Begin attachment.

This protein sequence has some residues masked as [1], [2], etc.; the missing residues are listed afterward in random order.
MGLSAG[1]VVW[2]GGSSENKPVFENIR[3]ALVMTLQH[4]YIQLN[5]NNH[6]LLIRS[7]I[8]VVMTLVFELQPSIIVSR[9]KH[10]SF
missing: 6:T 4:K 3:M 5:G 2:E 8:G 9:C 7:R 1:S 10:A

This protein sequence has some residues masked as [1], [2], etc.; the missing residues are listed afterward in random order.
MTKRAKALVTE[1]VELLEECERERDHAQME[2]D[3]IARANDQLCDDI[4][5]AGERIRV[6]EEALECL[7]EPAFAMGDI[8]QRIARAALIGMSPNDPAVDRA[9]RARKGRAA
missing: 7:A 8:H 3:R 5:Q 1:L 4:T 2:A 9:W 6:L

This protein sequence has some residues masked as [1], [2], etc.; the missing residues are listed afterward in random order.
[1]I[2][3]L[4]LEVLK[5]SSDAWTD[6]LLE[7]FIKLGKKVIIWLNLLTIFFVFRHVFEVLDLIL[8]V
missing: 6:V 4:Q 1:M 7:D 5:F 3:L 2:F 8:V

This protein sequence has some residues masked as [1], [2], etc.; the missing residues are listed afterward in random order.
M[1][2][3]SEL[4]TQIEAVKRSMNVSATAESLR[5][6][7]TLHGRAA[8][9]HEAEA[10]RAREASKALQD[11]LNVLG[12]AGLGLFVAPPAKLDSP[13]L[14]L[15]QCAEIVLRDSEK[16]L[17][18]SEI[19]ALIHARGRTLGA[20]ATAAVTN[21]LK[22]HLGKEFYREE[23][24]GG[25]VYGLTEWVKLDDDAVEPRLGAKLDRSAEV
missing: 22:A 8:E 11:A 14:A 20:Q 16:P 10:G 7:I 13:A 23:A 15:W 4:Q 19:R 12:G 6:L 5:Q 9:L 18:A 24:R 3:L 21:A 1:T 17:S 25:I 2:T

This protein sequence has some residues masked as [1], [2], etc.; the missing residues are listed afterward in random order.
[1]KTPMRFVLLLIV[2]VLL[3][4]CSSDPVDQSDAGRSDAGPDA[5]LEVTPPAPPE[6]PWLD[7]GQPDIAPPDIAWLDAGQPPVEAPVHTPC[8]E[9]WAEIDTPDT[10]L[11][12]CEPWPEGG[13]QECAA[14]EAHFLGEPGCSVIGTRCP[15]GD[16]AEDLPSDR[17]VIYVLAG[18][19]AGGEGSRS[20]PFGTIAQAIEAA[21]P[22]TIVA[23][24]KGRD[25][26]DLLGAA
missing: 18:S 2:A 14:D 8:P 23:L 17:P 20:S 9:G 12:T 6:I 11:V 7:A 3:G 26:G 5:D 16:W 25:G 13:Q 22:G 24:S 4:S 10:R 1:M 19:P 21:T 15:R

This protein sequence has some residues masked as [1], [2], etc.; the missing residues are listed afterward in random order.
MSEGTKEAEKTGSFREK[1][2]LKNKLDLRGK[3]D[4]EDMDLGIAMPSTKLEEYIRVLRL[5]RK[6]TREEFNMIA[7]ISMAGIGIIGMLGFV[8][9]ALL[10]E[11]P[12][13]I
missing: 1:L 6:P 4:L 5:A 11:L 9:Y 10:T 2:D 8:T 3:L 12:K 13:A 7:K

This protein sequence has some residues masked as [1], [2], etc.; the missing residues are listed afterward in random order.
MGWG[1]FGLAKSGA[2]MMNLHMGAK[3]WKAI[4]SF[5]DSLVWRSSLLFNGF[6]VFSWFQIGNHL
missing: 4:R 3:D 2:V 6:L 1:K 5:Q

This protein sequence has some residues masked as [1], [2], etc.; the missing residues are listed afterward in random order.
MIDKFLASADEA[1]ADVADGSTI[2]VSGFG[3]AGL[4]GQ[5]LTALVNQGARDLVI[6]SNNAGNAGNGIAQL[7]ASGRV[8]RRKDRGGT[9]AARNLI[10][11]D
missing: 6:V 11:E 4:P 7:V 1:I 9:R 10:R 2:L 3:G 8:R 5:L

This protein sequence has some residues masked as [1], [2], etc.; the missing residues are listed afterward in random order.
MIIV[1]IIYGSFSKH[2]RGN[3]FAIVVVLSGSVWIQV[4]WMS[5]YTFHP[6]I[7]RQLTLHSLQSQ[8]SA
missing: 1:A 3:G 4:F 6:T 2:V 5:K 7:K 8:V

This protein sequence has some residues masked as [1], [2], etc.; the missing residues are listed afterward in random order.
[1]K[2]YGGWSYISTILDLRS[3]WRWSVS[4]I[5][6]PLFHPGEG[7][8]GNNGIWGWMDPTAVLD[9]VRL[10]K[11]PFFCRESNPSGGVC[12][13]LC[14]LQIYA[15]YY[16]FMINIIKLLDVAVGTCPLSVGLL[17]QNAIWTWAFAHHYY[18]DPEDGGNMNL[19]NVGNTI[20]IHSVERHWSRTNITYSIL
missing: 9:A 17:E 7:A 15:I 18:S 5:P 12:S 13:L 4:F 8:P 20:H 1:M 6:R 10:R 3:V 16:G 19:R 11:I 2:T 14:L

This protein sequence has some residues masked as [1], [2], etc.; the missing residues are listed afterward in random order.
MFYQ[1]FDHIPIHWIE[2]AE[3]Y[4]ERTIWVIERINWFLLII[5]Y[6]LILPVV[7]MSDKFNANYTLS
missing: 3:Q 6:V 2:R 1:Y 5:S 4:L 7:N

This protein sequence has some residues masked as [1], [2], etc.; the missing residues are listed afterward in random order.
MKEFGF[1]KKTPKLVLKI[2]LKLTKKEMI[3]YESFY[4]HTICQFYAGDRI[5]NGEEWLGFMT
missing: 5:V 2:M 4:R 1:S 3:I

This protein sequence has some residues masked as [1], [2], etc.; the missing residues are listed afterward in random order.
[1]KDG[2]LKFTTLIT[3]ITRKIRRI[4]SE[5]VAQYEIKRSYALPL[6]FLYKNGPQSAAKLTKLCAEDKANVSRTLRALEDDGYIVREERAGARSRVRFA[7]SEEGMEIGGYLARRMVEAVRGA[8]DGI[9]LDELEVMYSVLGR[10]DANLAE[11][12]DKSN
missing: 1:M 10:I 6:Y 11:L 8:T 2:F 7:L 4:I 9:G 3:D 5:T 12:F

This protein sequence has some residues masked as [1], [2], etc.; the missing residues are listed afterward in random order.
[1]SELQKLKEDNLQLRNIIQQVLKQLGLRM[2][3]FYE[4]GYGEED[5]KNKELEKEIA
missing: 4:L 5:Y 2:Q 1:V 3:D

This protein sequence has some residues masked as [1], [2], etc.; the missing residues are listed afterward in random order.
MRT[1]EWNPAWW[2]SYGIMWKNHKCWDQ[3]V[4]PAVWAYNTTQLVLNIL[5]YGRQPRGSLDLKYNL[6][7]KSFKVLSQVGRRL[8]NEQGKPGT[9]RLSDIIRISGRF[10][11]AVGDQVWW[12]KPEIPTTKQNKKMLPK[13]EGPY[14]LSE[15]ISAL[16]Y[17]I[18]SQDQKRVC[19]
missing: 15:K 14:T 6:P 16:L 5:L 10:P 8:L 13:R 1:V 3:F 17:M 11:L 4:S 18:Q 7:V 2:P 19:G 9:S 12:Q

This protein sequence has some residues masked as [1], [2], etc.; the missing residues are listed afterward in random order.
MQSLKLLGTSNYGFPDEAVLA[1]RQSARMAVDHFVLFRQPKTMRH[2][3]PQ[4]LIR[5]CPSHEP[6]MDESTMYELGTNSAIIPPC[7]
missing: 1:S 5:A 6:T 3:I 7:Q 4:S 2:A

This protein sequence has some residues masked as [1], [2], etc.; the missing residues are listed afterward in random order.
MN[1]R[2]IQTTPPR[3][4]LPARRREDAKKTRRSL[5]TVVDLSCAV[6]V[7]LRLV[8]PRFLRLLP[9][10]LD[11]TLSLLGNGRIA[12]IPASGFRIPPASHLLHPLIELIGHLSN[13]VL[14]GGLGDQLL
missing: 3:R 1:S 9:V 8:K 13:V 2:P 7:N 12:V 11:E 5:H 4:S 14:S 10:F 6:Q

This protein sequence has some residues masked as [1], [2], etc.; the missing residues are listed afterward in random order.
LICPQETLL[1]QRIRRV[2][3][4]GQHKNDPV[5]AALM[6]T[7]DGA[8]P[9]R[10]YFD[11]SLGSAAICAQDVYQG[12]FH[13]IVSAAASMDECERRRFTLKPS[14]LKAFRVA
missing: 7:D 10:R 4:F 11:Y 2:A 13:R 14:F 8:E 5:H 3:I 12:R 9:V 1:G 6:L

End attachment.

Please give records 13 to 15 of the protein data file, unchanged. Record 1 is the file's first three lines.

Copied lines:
This protein sequence has some residues masked as [1], [2], etc.; the missing residues are listed afterward in random order.
[1]KDG[2]LKFTTLIT[3]ITRKIRRI[4]SE[5]VAQYEIKRSYALPL[6]FLYKNGPQSAAKLTKLCAEDKANVSRTLRALEDDGYIVREERAGARSRVRFA[7]SEEGMEIGGYLARRMVEAVRGA[8]DGI[9]LDELEVMYSVLGR[10]DANLAE[11][12]DKSN
missing: 1:M 10:I 6:Y 11:L 8:T 2:F 7:L 4:I 9:G 3:D 5:T 12:F

This protein sequence has some residues masked as [1], [2], etc.; the missing residues are listed afterward in random order.
[1]SELQKLKEDNLQLRNIIQQVLKQLGLRM[2][3]FYE[4]GYGEED[5]KNKELEKEIA
missing: 4:L 5:Y 2:Q 1:V 3:D

This protein sequence has some residues masked as [1], [2], etc.; the missing residues are listed afterward in random order.
MRT[1]EWNPAWW[2]SYGIMWKNHKCWDQ[3]V[4]PAVWAYNTTQLVLNIL[5]YGRQPRGSLDLKYNL[6][7]KSFKVLSQVGRRL[8]NEQGKPGT[9]RLSDIIRISGRF[10][11]AVGDQVWW[12]KPEIPTTKQNKKMLPK[13]EGPY[14]LSE[15]ISAL[16]Y[17]I[18]SQDQKRVC[19]
missing: 15:K 14:T 6:P 16:L 5:L 10:P 8:L 13:R 1:V 3:F 17:M 11:L 4:S 18:Q 7:V 2:P 19:G 9:S 12:Q